The Treasury Department’s Financial Crimes Enforcement Network (FinCEN) launched the FinCEN Exchange program Monday to enhance information sharing with financial institutions.
FinCEN said it will work in “close coordination” with law enforcement and convene regular briefings with financial institutions “to exchange information on priority illicit finance threats, including targeted information and broader typologies.”
The Exchange is part of Treasury’s broader objective to strengthen the anti-money laundering framework. Operational briefings under the FinCEN Exchange program will begin in the coming weeks.
Through the Exchange, financial institutions will be able to “better identify risks and focus on high-priority issues, and will help FinCEN and law enforcement receive critical information in support of their efforts to disrupt money laundering and other financial crimes.”
Sigal P. Mandelker, Treasury undersecretary for terrorism and financial intelligence, said in announcing the Exchange that “strong public-private partnerships and two-way information sharing is a crucial component of our efforts to combat the sophisticated money laundering methods and evolving threats we face today.”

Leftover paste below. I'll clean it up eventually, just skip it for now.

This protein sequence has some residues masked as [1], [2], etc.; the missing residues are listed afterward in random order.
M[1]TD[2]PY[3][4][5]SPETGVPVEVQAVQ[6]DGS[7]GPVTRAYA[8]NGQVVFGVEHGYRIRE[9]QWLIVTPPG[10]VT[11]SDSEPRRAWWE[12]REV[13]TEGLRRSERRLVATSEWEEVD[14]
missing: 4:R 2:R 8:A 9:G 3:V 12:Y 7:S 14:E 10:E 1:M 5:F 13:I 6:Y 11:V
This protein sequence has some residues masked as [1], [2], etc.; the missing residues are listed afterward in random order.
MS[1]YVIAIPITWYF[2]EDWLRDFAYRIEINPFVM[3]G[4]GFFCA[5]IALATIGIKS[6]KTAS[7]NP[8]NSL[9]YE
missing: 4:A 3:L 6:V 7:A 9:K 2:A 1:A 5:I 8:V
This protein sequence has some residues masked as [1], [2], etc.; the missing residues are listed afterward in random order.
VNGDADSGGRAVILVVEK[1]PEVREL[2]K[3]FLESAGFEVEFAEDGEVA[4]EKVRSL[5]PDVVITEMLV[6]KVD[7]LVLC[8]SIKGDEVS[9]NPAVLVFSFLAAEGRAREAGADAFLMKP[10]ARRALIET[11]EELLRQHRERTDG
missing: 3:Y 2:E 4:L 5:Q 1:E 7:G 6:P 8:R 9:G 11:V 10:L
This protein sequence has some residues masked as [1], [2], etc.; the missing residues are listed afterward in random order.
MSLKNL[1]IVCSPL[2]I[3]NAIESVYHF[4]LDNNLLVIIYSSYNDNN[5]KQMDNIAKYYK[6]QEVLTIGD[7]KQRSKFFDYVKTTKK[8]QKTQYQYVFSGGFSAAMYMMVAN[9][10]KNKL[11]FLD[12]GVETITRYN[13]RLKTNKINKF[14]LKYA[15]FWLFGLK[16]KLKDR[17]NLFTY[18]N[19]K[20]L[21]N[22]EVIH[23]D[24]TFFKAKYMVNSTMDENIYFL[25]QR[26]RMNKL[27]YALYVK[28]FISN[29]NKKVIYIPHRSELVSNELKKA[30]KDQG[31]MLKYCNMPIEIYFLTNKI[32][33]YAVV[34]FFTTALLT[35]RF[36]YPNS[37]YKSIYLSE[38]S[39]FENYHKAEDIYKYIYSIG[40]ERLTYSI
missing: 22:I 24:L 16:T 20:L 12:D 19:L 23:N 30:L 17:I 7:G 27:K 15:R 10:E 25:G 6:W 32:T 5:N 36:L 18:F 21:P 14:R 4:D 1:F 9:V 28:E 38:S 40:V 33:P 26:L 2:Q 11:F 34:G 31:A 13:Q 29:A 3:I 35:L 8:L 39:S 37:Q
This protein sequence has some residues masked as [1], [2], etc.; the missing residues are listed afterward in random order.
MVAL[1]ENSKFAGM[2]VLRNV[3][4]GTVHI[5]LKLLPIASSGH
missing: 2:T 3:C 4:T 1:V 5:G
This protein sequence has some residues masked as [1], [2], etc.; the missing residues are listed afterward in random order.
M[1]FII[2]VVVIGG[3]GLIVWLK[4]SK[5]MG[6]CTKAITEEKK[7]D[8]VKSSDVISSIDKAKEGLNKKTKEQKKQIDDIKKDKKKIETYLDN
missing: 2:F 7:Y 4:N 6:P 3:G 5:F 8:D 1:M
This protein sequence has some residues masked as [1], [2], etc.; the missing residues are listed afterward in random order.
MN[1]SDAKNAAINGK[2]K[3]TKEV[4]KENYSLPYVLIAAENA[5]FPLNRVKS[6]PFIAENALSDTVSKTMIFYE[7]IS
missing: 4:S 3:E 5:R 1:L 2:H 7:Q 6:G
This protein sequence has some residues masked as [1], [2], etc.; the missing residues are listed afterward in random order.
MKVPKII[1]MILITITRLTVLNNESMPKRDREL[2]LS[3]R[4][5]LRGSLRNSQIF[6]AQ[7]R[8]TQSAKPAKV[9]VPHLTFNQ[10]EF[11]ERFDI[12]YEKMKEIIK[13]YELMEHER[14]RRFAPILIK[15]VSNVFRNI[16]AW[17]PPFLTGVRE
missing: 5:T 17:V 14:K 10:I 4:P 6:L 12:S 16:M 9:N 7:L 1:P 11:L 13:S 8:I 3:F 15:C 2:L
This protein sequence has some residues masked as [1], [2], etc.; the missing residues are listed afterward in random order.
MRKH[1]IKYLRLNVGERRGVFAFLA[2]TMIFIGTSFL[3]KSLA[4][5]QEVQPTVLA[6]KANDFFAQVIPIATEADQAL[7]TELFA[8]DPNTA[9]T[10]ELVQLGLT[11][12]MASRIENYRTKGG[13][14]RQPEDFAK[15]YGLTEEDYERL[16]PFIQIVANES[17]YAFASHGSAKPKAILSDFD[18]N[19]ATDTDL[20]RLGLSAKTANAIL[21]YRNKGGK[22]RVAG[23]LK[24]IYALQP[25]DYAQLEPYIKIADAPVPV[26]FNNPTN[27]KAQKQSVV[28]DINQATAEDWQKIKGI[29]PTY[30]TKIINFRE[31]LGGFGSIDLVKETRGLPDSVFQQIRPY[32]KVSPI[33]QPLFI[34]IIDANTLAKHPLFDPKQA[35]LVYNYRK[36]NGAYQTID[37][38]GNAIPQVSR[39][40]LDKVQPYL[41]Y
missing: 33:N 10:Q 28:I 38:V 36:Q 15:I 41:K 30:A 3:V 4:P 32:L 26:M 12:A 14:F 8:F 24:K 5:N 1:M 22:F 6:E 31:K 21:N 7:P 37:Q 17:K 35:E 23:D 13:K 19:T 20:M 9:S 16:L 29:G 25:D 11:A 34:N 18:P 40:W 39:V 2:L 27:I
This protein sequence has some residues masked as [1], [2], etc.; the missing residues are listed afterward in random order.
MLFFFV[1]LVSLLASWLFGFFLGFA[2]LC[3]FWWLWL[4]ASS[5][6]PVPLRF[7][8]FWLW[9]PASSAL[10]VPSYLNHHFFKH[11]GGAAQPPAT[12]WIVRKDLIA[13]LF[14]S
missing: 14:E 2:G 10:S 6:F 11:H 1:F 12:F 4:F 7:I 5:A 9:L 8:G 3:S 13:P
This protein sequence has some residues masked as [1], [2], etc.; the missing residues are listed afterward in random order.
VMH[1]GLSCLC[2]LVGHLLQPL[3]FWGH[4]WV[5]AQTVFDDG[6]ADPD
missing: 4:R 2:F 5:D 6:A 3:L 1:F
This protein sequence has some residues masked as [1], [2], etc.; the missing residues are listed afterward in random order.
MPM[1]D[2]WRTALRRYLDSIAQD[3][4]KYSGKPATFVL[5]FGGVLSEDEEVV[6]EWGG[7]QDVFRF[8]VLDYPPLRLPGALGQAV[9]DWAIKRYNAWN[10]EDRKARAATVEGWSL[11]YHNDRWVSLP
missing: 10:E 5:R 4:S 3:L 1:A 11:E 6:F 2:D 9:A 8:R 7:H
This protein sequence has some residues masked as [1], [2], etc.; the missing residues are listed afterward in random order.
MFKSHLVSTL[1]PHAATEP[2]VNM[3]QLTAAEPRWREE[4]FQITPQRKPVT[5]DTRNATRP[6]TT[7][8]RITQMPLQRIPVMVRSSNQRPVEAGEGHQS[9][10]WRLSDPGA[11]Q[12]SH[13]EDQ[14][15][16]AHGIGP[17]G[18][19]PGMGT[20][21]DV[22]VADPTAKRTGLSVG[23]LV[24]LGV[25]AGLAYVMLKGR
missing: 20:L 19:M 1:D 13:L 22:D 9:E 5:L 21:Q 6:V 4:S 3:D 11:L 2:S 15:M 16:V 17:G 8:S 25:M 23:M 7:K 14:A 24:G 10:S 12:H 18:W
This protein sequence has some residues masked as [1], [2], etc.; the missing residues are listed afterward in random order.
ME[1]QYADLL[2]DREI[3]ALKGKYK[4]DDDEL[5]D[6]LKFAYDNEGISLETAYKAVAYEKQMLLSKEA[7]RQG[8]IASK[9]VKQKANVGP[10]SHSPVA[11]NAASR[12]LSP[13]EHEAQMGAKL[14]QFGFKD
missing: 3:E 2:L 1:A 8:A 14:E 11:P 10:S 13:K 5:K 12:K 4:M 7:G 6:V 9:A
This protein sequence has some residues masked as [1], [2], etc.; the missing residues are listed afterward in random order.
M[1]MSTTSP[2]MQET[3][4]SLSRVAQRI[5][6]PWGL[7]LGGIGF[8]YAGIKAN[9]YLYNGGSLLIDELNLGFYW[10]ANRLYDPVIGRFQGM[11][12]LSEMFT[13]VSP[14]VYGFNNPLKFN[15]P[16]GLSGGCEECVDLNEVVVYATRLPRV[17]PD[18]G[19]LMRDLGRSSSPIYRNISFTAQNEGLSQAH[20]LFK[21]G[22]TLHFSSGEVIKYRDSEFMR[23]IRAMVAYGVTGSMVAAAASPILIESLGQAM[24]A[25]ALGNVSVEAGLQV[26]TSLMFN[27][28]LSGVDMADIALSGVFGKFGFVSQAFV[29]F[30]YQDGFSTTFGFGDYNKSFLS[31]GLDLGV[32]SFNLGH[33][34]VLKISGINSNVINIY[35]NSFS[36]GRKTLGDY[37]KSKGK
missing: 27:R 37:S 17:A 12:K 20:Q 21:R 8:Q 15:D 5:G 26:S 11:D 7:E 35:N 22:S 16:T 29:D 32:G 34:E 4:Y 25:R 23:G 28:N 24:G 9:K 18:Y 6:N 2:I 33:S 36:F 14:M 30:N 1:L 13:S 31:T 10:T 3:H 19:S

FinCEN Exchange “will bring together law enforcement, FinCEN, and different types of financial institutions from across the country to share information that can help identify vulnerabilities and disrupt terrorist financing, proliferation financing and other financial crimes,” Mandelker added.
Law enforcement relies on the financial industry to report important data to fight financial crime through mechanisms such as Suspicious Activity Reports (SARs) — which broker-dealers must file — and Currency Transaction Reports (CTRs).
Based on the information submitted, FinCEN provides feedback to the private sector through such vehicles as FinCEN Advisories, SAR Statistics and briefings.
Since 2015, FinCEN said that it has held more than a dozen special briefings in five cities with over 40 financial institutions and multiple law enforcement agencies.
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